fields @timestamp, @message
| parse @message /(?<timestamp>[^\s]+)\s+(?<process_id>\d+)\s+(?<type>[^\s]+)\s+(?<query>.+)/
| filter process_id = 208450
| sort @timestamp asc

Executing this query results in the following:

CloudWatch Logs Insights Query Execution Result CloudWatch Logs Insights Query Execution Result: SQL blocked by red box is a blocker

Summary of the above

As a first step for post-investigation of root cause of Aurora MySQL blocking, I have outlined how to investigate the root cause when blocking occurs. The investigation procedure is as follows:

  1. Identify blocker process ID using two types of Views: sys.schema_table_lock_waits and sys.innodb_lock_waits
  2. Use CloudWatch Logs Insights to retrieve the SQL execution history of the process ID from the General Log
  3. Identify (estimate) the root cause SQL while visually checking

Step 1 must be in a "blocking condition" to get results. Therefore, periodically collecting and storing two types of View equivalent information at N-second intervals enables post-investigation. In addition, it is necessary to select N such that the relationship of N seconds < Application timeout period is valid.

Additional information about blocking

Here are two additional points about blocking. Firstly, I will outline the difference between deadlocks and blocking, followed by an explanation of the blocking tree.

Differences from deadlocks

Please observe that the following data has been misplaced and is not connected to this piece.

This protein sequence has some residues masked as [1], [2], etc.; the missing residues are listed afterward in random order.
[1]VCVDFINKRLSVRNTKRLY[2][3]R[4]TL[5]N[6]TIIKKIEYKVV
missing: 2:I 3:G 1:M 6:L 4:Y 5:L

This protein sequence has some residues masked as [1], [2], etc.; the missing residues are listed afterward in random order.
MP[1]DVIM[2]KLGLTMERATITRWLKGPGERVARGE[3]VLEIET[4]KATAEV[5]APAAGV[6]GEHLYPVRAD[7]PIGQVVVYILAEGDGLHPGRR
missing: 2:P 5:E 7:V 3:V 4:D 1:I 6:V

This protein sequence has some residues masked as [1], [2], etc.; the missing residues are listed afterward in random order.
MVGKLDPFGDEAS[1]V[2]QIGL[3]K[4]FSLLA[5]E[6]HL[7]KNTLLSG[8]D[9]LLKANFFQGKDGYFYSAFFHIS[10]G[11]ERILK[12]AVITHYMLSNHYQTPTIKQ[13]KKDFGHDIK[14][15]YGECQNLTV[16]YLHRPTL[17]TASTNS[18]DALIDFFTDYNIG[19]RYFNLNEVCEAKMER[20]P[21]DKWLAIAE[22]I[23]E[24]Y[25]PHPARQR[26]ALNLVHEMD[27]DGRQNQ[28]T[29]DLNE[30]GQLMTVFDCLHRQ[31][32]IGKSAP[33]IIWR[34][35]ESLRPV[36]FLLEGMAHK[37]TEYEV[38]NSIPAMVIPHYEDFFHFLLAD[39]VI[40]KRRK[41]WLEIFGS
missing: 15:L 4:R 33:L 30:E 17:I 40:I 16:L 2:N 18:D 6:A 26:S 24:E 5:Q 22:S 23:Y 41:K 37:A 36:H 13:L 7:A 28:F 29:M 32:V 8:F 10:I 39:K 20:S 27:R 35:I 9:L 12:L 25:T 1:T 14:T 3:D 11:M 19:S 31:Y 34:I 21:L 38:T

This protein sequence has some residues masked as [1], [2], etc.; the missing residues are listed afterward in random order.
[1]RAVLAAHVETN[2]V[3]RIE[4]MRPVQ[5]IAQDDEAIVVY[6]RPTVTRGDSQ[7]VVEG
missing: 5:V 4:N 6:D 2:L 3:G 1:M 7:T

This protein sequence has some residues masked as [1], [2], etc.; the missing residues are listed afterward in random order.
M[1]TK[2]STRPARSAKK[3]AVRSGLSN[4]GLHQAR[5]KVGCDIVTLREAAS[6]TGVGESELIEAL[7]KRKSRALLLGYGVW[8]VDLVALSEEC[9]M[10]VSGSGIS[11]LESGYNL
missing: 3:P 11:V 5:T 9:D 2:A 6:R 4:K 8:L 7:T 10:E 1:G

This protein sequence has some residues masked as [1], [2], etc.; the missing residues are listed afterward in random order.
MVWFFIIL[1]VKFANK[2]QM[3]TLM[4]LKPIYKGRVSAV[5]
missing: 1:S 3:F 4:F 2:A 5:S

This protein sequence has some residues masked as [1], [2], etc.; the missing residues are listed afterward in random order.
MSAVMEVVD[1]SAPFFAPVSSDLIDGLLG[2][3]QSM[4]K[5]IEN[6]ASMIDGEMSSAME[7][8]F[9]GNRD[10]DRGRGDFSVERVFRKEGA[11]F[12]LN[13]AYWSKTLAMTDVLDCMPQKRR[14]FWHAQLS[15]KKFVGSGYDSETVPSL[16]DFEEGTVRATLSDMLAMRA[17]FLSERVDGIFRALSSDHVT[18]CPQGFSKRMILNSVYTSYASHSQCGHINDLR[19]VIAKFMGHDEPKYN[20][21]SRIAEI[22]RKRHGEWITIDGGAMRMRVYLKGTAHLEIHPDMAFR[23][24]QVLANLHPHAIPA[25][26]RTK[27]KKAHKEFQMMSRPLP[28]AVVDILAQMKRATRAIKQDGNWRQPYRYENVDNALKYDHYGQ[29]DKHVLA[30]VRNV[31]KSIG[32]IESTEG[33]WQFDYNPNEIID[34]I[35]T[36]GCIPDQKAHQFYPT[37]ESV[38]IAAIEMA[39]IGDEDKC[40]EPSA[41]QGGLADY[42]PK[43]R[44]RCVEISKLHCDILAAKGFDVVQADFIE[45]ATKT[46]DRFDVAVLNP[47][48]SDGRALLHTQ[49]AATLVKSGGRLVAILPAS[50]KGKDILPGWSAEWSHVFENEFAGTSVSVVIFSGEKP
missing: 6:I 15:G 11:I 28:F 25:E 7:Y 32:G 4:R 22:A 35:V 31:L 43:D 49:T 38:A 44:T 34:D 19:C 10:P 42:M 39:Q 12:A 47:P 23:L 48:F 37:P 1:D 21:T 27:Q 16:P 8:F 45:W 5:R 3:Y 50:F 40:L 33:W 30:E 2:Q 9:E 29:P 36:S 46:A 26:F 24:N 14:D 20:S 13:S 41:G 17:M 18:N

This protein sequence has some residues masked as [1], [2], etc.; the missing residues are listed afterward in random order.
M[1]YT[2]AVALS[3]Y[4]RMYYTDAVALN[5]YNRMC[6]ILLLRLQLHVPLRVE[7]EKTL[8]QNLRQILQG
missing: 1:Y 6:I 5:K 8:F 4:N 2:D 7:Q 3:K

It is rare but blocking is sometimes confused with deadlock, so let's summarize the differences. A deadlock is also a form of blocking, but it is determined that the event will not be resolved unless one of the processes is forced to roll back. Therefore, when InnoDB detects a deadlock, automatic resolution occurs relatively quickly. On the other hand, in the case of normal blocking, there is no intervention by InnoDB because it is resolved when the blocker query is completed. A comparison between the two is summarized in the table below.

Blocking Deadlock
Automatic resolution by InnoDB Not supported Supported
Query completion Both the blocker and the blocked side will eventually complete execution unless terminated midway due to a KILL or timeout error. One transaction is forced to terminate by InnoDB.
General solution It can be resolved spontaneously by the completion of the blocker query or resolved with a timeout error after the application-set query timeout period elapses. After InnoDB detects a deadlock, it can be resolved by forcing one of the transactions to roll back.

Blocking tree

It is not an official term of MySQL, but I will describe the blocking tree. This refers to a situation where "a query that is a blocker is also blocked by another blocker."

For example, the following situation.

-- Session 1
update sample_table set c1 = 2 where pk_column = 1;
-- Session 2
update other_table set c1 = 3 where pk_column = 1;
update sample_table set c1 = 4 where pk_column = 1;
-- Session 3
update other_table set c1 = 5 where pk_column = 1;

In this situation, when you select sys.innodb_lock_waits, you will get two records: "Session 1 is blocking Session 2" and "Session 2 is blocking Session 3." In this case, the blocker from the perspective of Session 3 is Session 2, but the root cause of the problem (Root Blocker) is Session 1. Thus, blocking occurrences can sometimes be tree-like, making log-based investigations in such cases even more difficult. The importance of collecting information on blocking beforehand lies in the difficulty of investigating such blocking-related causes.